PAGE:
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An excerpt from www.HouseOfNames.com archives copyright 2000 - 2017


The ancient Dalriadan kingdom consisted of the Hebrides islands, and the rugged mountains of Scotland west coast. The name MacCrumin began in this region; it was a nickname for a person noted as a guardian. The name, which is Mac Cruimein in Gaelic, is derived from the Old Norse Hromund, which means famed protector.

MacCrumin Early Origins



The surname MacCrumin was first found in on the Isle of Skye, where they were hereditary Pipers to the MacLeods of Dunvegan and founded the famous College of Piping, the most celebrated of its kind in the world. They were said to be the greatest Pipers of all Gaeldom.

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MacCrumin Spelling Variations


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MacCrumin Spelling Variations



Medieval spelling was at best an intuitive process, and translation between Gaelic and English was no more effective. These factors caused an enormous number of spelling variations in Dalriadan names. In fact, it was not uncommon to see a father and son who spelled their name differently. Over the years, MacCrumin has been spelled MacCrimmon, MacRimmon, MacCrummen, MacCrummin, Crimmon, Crimmons, Crimmin and many more.

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MacCrumin Early History


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MacCrumin Early History



This web page shows only a small excerpt of our MacCrumin research. Another 195 words (14 lines of text) covering the years 153 and 1533 are included under the topic Early MacCrumin History in all our PDF Extended History products and printed products wherever possible.

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MacCrumin Early Notables (pre 1700)


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MacCrumin Early Notables (pre 1700)



More information is included under the topic Early MacCrumin Notables in all our PDF Extended History products and printed products wherever possible.

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The Great Migration


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The Great Migration



These settlers arrived in North America at a time when the east was burgeoning with prosperous colonies and the expanses of the west were just being opened up. The American War of Independence was also imminent. Some Scots stayed to fight for a new country, while others who remained loyal went north as United Empire Loyalists. The ancestors of all of them went on to rediscover their heritage in the 20th century through highland games and other patriotic Scottish events. The MacCrumin were among these contributors, for they have been located in early North American records: Donald MacCrimmon, who arrived in Philadelphia in 1847; W. Crimmond arrived in New York in 1822; John Crimmin arrived in Philadelphia in 1861.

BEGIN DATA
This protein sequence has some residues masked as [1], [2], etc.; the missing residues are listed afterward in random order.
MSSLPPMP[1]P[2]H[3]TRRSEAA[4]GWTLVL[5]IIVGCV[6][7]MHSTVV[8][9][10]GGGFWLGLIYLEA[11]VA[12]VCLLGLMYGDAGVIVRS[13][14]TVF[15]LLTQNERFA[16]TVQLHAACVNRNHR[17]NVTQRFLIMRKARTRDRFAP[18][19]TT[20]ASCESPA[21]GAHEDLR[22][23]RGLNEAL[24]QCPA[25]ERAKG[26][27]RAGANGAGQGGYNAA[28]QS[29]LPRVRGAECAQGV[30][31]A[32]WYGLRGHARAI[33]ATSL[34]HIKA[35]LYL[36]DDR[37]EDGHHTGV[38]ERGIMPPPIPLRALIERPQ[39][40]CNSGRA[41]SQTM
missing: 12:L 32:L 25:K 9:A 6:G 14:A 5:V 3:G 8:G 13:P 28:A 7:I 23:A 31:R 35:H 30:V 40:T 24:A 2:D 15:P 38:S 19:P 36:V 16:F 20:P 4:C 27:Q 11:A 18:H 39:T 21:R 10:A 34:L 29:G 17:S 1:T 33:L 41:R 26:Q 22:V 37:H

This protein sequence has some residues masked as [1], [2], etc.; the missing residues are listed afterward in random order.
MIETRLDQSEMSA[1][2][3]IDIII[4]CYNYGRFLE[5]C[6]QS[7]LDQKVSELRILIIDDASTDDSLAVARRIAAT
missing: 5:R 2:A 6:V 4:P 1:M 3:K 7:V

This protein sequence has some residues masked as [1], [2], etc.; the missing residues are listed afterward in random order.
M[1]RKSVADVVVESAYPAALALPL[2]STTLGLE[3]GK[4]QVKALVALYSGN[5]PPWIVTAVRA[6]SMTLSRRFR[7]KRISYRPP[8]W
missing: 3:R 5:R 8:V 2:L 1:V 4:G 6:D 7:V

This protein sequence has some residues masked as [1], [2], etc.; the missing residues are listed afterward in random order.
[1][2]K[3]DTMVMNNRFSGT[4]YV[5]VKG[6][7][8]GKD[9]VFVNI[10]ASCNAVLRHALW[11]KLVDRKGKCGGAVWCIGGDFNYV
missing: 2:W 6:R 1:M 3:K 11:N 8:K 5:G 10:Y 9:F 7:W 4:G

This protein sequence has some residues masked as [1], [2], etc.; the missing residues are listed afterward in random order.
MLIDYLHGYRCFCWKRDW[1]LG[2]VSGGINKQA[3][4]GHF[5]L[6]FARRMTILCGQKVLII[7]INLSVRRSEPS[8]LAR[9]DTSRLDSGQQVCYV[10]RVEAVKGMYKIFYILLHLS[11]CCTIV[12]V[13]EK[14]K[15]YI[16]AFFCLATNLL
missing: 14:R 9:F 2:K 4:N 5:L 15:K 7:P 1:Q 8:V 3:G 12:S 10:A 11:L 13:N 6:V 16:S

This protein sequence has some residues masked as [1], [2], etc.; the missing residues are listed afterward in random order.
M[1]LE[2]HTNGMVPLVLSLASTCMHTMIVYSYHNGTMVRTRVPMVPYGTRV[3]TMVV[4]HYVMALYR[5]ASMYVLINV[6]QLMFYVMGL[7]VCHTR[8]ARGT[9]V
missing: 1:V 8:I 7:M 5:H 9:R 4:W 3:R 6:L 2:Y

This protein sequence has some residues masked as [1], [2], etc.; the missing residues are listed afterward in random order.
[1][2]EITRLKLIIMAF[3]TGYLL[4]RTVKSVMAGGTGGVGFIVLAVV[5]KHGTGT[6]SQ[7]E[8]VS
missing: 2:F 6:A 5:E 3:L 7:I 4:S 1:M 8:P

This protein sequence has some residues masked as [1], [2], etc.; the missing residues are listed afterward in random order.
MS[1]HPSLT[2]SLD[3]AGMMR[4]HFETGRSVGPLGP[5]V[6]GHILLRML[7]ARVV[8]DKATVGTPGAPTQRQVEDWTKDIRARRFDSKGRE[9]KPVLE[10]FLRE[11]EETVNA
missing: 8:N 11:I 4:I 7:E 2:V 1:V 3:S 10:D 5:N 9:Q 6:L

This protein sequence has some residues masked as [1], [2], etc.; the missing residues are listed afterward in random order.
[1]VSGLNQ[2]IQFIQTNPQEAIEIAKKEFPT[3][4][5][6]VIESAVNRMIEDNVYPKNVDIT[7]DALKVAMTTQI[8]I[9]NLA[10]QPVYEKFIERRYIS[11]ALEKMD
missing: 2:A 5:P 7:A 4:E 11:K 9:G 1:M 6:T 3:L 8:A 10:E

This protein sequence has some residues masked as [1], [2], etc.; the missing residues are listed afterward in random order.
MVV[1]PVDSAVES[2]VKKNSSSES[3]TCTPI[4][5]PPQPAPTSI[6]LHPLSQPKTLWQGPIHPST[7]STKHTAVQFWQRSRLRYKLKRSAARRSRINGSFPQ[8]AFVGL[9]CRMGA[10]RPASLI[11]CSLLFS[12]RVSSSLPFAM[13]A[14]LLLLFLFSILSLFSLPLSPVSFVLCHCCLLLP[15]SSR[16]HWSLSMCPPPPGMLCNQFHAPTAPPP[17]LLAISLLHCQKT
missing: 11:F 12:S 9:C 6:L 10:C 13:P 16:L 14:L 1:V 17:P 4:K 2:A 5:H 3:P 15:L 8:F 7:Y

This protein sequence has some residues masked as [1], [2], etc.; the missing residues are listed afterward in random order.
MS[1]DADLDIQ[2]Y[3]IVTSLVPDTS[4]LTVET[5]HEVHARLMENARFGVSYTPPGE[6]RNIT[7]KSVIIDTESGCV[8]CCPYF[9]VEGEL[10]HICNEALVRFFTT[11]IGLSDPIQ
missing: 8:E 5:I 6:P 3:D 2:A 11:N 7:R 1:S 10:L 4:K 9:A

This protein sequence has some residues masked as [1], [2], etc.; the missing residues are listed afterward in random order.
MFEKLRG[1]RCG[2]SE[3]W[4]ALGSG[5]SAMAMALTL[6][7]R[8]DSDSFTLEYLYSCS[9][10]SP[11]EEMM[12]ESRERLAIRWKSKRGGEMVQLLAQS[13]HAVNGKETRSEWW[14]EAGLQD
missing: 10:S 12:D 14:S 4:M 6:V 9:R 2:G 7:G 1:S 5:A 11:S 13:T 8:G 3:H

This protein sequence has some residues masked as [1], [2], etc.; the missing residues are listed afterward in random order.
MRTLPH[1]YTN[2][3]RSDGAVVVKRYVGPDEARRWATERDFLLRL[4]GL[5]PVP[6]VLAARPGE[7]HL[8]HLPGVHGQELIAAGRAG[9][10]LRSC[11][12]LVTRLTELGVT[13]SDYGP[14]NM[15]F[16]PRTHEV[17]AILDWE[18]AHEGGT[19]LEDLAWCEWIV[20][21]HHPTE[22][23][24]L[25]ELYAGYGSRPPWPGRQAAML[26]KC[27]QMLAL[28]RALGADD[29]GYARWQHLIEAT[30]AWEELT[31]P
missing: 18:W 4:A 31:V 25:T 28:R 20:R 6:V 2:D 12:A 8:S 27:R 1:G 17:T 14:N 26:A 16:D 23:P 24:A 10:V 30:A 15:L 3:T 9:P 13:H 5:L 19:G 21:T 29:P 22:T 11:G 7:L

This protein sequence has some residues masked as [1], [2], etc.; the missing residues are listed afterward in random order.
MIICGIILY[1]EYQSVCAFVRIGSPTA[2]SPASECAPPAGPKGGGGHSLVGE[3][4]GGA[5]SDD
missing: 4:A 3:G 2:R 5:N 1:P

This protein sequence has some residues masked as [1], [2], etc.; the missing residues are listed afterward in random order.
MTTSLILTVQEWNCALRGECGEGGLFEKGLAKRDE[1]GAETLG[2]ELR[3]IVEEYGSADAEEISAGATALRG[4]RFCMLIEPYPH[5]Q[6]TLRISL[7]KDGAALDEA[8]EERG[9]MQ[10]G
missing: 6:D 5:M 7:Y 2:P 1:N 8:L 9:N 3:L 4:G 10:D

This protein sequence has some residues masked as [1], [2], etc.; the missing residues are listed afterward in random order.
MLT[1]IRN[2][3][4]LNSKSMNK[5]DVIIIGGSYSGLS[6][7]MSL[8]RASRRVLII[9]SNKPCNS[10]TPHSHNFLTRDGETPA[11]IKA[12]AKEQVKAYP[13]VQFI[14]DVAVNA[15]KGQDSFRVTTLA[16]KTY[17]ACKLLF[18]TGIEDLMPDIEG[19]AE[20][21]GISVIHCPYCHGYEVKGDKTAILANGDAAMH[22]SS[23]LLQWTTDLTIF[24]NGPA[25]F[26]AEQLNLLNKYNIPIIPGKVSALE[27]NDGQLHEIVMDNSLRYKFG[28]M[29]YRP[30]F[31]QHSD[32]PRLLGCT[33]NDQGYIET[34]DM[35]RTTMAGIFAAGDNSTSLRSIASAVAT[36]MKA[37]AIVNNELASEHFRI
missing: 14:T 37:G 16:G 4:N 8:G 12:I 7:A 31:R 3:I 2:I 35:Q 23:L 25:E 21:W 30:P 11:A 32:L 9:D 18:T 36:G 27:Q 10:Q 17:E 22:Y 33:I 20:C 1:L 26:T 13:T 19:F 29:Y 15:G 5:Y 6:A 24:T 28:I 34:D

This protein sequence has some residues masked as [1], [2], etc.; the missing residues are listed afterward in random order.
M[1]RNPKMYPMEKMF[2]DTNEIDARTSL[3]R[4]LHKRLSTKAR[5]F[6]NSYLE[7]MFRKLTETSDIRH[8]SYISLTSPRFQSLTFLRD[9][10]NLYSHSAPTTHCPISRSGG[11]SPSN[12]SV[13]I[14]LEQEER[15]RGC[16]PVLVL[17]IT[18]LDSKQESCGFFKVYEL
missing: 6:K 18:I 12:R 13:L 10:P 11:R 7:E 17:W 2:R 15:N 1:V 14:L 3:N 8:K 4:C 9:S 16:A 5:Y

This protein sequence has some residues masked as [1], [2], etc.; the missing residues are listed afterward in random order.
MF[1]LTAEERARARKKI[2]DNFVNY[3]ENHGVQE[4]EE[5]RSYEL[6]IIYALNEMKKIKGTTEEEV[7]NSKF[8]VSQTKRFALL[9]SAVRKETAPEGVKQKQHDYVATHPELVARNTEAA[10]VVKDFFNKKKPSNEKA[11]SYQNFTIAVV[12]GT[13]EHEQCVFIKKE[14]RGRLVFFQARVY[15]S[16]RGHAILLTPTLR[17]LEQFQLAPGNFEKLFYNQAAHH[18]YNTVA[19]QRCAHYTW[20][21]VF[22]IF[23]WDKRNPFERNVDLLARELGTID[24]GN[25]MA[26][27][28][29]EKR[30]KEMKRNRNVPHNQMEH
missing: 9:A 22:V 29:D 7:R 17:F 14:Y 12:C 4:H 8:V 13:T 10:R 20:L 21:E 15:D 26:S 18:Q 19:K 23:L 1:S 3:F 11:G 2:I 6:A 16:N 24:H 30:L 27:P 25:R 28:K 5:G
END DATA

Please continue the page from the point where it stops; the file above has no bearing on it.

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Motto


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Motto



The motto was originally a war cry or slogan. Mottoes first began to be shown with arms in the 14th and 15th centuries, but were not in general use until the 17th century. Thus the oldest coats of arms generally do not include a motto. Mottoes seldom form part of the grant of arms: Under most heraldic authorities, a motto is an optional component of the coat of arms, and can be added to or changed at will; many families have chosen not to display a motto.

Motto: Permitte caetera divis
Motto Translation: Leave the rest to the Gods.


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MacCrumin Family Crest Products


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MacCrumin Family Crest Products




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See Also


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See Also




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Citations


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Citations



    Other References

    1. Prebble, John. The Highland Clearances. London: Secker & Warburg, 1963. Print.
    2. Bowman, George Ernest. The Mayflower Reader A Selection of Articales from The Mayflower Descendent. Baltimore: Genealogical Publishing. Print.
    3. The Norman People and Their Existing Descendants in the British Dominions and the United States Of America. Baltimore: Genealogical Publishing, 1975. Print. (ISBN 0-8063-0636-X).
    4. Martine, Roddy, Roderick Martine and Don Pottinger. Scottish Clan and Family Names Their Arms, Origins and Tartans. Edinburgh: Mainstream, 1992. Print.
    5. Skene, William Forbes Edition. Chronicles of the Picts, Chronicles of the Scots and Other Early Memorials of Scottish History. Edinburgh: H.M. General Register House, 1867. Print.
    6. Passenger Lists of Vessels Arriving at Galveston Texas 1896-1951. National Archives Washington DC. Print.
    7. Burke, John Bernard Ed. The Roll of Battle Abbey. Baltimore: Genealogical Publishing. Print.
    8. Colletta, John P. They Came In Ships. Salt Lake City: Ancestry, 1993. Print.
    9. Bolton, Charles Knowles. Bolton's American Armory. Baltimore: Heraldic Book Company, 1964. Print.
    10. Scarlett, James D. Tartan The Highland Textile. London: Shepheard-Walwyn, 1990. Print. (ISBN 0-85683-120-4).
    11. ...

    The MacCrumin Family Crest was acquired from the Houseofnames.com archives. The MacCrumin Family Crest was drawn according to heraldic standards based on published blazons. We generally include the oldest published family crest once associated with each surname.

    This page was last modified on 27 January 2014 at 08:56.

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